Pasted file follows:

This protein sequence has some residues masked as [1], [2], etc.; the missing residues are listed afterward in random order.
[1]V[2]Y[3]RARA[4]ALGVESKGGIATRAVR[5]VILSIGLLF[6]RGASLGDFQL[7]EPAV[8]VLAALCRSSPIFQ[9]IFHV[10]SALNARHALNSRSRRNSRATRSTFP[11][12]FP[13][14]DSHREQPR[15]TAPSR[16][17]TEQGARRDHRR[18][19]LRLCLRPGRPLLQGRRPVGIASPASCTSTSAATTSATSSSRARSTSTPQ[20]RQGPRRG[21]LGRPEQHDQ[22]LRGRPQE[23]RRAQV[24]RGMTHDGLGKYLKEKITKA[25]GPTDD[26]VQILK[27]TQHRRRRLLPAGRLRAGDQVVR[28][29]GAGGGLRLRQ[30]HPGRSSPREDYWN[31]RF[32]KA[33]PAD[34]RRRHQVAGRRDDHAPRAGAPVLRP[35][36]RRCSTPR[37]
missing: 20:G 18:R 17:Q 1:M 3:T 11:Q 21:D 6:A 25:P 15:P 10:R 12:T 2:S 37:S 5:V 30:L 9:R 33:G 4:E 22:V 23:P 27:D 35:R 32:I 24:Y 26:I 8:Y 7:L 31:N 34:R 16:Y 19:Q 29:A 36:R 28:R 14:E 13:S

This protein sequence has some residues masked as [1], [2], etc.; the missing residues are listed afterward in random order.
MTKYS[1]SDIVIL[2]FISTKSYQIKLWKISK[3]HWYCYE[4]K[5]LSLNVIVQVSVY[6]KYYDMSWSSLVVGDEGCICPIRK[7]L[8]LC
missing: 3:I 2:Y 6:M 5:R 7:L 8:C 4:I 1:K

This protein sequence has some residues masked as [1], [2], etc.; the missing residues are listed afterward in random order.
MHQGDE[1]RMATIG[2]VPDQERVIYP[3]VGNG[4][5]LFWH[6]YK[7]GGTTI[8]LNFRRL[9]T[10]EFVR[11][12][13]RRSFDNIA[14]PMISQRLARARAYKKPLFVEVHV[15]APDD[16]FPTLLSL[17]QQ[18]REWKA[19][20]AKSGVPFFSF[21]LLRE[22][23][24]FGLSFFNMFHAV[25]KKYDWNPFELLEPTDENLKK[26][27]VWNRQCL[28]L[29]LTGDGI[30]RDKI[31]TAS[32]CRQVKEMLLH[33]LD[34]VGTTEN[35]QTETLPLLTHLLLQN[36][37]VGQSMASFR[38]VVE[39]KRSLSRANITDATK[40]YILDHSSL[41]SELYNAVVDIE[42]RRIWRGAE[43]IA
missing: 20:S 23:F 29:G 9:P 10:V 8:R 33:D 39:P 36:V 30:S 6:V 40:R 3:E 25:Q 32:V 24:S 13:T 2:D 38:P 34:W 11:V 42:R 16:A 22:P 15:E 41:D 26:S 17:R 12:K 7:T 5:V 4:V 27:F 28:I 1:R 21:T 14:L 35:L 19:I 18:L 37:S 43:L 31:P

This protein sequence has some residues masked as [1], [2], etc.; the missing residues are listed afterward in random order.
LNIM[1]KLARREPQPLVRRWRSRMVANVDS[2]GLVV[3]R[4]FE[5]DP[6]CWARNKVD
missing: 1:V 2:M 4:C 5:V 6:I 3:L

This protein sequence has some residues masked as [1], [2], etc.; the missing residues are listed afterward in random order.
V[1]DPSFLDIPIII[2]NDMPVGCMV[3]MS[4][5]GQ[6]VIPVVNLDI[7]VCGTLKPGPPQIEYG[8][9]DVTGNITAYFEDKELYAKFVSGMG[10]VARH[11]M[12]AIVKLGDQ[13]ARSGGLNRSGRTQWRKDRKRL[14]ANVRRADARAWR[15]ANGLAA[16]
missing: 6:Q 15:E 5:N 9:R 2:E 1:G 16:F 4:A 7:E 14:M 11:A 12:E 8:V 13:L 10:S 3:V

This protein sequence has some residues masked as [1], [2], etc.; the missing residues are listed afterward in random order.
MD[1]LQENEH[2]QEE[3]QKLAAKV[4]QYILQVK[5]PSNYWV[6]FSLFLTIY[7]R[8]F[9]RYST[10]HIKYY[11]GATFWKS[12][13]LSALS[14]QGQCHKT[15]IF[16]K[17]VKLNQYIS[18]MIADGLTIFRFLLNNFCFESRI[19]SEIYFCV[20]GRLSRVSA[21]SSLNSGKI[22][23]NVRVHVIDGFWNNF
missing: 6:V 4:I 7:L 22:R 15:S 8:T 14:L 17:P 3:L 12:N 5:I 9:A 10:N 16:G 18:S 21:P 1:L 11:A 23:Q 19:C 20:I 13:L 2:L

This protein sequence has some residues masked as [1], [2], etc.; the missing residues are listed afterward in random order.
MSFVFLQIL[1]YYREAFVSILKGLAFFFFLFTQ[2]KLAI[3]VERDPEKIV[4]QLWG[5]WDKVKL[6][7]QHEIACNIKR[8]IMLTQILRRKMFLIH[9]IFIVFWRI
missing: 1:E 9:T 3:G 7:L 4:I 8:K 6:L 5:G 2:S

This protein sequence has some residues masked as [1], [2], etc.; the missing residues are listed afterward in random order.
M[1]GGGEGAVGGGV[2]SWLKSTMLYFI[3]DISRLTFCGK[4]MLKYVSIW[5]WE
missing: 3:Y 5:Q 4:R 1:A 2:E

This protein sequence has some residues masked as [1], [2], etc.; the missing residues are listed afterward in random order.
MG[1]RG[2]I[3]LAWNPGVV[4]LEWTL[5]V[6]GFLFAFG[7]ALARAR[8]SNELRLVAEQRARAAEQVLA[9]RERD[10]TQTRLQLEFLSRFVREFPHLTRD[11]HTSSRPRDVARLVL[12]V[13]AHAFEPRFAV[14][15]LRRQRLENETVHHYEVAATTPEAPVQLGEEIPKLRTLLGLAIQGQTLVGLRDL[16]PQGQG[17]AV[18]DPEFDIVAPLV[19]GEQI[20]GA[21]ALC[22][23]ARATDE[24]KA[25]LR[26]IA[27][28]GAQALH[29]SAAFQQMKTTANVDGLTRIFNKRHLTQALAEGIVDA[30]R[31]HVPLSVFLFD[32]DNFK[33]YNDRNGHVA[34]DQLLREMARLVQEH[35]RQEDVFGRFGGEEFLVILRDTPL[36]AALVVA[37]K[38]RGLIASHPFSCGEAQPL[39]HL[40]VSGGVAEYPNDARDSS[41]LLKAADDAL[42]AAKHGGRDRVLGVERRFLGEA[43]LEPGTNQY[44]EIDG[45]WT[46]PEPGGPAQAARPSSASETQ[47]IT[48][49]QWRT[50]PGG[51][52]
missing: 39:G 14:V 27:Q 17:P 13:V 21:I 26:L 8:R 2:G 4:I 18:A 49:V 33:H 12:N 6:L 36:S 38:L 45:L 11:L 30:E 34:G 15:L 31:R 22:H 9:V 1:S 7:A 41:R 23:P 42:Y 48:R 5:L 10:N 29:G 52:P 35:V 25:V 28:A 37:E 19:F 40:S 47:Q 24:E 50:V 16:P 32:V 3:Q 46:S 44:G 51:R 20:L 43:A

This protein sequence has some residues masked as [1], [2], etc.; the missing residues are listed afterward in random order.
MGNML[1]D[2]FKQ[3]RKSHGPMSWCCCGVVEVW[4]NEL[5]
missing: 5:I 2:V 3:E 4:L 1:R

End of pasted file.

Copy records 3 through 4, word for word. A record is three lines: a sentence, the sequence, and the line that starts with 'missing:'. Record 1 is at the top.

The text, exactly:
This protein sequence has some residues masked as [1], [2], etc.; the missing residues are listed afterward in random order.
MHQGDE[1]RMATIG[2]VPDQERVIYP[3]VGNG[4][5]LFWH[6]YK[7]GGTTI[8]LNFRRL[9]T[10]EFVR[11][12][13]RRSFDNIA[14]PMISQRLARARAYKKPLFVEVHV[15]APDD[16]FPTLLSL[17]QQ[18]REWKA[19][20]AKSGVPFFSF[21]LLRE[22][23][24]FGLSFFNMFHAV[25]KKYDWNPFELLEPTDENLKK[26][27]VWNRQCL[28]L[29]LTGDGI[30]RDKI[31]TAS[32]CRQVKEMLLH[33]LD[34]VGTTEN[35]QTETLPLLTHLLLQN[36][37]VGQSMASFR[38]VVE[39]KRSLSRANITDATK[40]YILDHSSL[41]SELYNAVVDIE[42]RRIWRGAE[43]IA
missing: 20:S 23:F 29:G 9:P 10:V 8:R 33:D 39:P 36:V 30:S 6:V 40:R 3:E 25:Q 32:V 24:S 13:T 2:D 38:P 34:W 11:V 42:R 16:A 22:P 15:E 41:D 26:S 17:R 12:K 7:T 5:V 4:V 27:F 28:I 1:R 21:T 14:L 35:L 19:I 18:L 37:S 43:L 31:P

This protein sequence has some residues masked as [1], [2], etc.; the missing residues are listed afterward in random order.
LNIM[1]KLARREPQPLVRRWRSRMVANVDS[2]GLVV[3]R[4]FE[5]DP[6]CWARNKVD
missing: 1:V 2:M 4:C 5:V 6:I 3:L